Lyra Baroque Orchestra opened its season Saturday at Hamline’s Sundin Hall with a French flair.
The first half featured ten of the orchestra’s musicians —two violins, a cello, viola da gamba, harpsichord, bassoon, and a pair each of flutes and oboes—on Francois Couperin’s Apothéoses.
Lyra’s artistic director, Jacques Ogg, gave some helpful verbal notes before the concert began, explaining the fascinating period of musical partisanship and nationalism in the early years of the eighteenth century that spawned the work.
During the reign of Louis XIV, Jean-Baptiste de Lully controlled all the musical output of France, and because in those days the world revolved around the Sun King, it was illegal to compose music in the Italian style. (This is just a tad ironic, given that Lully was born Giovanni Battista di Lulli in Florence in 1632.) But Lully died in 1687, and Louis XIV in 1715, and after that, the strictures loosened to the point that Couperin (also ironically, born in Paris), could introduce the Italian trio sonata form to France, which he did by way of the Apothéoses.
The apotheoses are that of Lully, the poster child of French musical Académie, and Arcangelo Corelli, who defined Italian music in the same era. Both composers join Apollo and the muses on Mount Parnassus, and at the god’s persuasion, join the tastes of French and Italian music to create the perfection of music itself.
While the music is enjoyable on its own, knowing the story behind a programmatic work like this is the perfect way to get to know musical idioms. Given a helpful handle or two, it’s easy to identify the characters, and emotions and dramatic situations are vivid. A tiny flurry in the treble depicts Mercury’s descent to the Elysian Fields to announce the descent of Apollo from Parnassus, and the following grand gestures indicate the arrival of the god himself. There are even lesser mortal composers, gossiping and whining away.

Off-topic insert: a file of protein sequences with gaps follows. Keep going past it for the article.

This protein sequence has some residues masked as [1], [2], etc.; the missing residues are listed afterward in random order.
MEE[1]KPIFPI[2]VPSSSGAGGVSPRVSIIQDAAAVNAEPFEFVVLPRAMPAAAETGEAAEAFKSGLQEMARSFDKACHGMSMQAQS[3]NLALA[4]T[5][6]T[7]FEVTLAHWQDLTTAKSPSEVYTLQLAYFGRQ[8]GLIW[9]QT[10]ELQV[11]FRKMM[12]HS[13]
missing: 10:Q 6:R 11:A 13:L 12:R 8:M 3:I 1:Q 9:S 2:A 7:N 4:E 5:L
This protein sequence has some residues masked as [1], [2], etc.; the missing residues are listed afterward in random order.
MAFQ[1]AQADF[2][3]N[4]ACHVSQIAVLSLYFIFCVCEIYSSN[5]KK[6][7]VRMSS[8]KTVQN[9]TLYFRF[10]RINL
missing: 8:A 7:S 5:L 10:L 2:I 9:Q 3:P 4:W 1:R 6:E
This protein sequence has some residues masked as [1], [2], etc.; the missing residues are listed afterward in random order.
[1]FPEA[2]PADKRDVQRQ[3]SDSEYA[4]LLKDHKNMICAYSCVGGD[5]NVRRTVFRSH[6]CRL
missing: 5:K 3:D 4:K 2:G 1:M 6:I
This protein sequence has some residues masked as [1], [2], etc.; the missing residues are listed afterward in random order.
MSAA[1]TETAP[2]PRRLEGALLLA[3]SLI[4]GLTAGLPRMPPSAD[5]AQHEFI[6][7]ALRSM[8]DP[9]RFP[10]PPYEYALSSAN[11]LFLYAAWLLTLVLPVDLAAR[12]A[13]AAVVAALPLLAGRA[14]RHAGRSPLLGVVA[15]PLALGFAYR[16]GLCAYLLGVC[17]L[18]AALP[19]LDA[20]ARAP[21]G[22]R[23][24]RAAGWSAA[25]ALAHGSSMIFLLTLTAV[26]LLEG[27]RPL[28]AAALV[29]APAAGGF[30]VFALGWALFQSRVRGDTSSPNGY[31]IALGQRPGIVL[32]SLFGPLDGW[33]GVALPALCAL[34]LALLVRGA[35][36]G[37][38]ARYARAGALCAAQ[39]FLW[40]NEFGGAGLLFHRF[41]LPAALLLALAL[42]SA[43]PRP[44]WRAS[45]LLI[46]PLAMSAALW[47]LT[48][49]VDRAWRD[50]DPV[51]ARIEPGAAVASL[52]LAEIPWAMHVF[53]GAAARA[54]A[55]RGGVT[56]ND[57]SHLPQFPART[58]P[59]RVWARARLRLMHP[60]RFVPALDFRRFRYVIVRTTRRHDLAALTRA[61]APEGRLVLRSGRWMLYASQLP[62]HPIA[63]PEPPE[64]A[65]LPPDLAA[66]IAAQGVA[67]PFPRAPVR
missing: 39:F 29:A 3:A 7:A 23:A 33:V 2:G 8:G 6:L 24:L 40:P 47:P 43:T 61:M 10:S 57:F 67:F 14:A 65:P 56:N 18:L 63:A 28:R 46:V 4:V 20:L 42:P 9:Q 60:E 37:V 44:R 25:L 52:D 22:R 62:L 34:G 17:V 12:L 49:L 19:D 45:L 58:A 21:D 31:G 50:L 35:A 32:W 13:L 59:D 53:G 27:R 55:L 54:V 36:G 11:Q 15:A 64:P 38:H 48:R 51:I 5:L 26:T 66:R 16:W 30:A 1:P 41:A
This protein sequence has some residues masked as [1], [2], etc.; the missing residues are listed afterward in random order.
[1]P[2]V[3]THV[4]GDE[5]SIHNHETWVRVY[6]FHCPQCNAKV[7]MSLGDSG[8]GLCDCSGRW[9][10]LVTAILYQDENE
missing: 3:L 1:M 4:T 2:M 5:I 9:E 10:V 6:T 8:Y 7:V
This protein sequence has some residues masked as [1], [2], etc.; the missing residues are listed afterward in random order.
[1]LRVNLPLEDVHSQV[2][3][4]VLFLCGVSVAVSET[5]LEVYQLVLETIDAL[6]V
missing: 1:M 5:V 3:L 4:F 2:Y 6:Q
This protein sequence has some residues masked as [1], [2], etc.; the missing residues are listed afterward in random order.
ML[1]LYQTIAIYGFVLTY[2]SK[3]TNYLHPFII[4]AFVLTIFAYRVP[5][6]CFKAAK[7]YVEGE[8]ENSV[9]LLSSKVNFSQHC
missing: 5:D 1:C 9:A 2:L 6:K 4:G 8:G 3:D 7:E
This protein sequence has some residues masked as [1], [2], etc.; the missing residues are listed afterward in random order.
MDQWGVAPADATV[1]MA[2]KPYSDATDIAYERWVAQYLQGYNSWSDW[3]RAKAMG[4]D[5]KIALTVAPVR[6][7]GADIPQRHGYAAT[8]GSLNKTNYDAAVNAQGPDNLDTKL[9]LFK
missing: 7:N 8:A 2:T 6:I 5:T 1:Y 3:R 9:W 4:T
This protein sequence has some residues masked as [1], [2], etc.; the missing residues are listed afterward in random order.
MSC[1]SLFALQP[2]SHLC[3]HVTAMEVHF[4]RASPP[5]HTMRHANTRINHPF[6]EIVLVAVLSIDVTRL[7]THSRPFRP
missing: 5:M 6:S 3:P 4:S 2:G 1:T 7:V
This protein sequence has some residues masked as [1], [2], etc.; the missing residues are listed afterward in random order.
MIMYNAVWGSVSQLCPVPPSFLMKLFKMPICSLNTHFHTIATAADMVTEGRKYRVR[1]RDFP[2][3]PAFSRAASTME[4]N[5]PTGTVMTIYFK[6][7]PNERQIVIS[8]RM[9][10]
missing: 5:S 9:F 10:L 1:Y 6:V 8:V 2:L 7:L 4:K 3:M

Lyra’s playing was a little ragged at the start, with unsteady ensemble and intonation issues that are difficult to mask when only a handful of players are involved. But the group quickly gelled and gave a fine, spirited performance that was vivid and convincing. To me, the best moments were in the end of the second suite, when Lully (represented by the concertmaster, Lucinda Marvin) was accompanied by Corelli (played by principal second violin Inger Dahlin), and vice versa. Theirs was truly stunning, stylish playing that would have made Apollo smile.
The second half of the program was an instrumental suite from the opera Alcione by Marin Marais, another major musical figure in the courts of Louis XIV and XV.
The composer, depicted by Gérard Depardieu in the 1991 film Tous les matins du monde, was a student of Lully and a contemporary of Couperin, and as much of a superstar as a viol player has ever been. Alcione traces the myth of the lovers Ceyx and Alcyone as recounted in Ovid’s Metamorphoses. Ceyx dies in a storm at sea, and the bereft Alcyone tries to join him in death, but the gods change them both into sea birds whose presence signifies calm, “halcyon” waters. For this, four more violins, two violas and a bass added rich, fleshy depth to the band.
You can tell that Marais was a viol player—he gives them shapely florid lines, which were gorgeously rendered by Lyra’s low strings.
There was some really brilliant virtuosic playing in the upper strings and winds, especially during the tempest movement (which was a bit drowned out by the wind machine, a wonderful eighteenth-century special effect), and in the joyous final movement’s flute duet, sweetly played by Paul Jacobson and Rachel Hest, that undoubtedly characterizes the reunited lovers.
Lyra really has a perfect venue in Sundin Hall—it’s a bright, clean acoustic, and the size is appropriate to the smaller scale of sound that period instruments put out. The audience fills out the space rather than being overwhelmed by it, as well.
I found myself driving home wondering why early music has a niche following. But maybe it’s not a bad thing to be gelato in a world of Dairy Queen.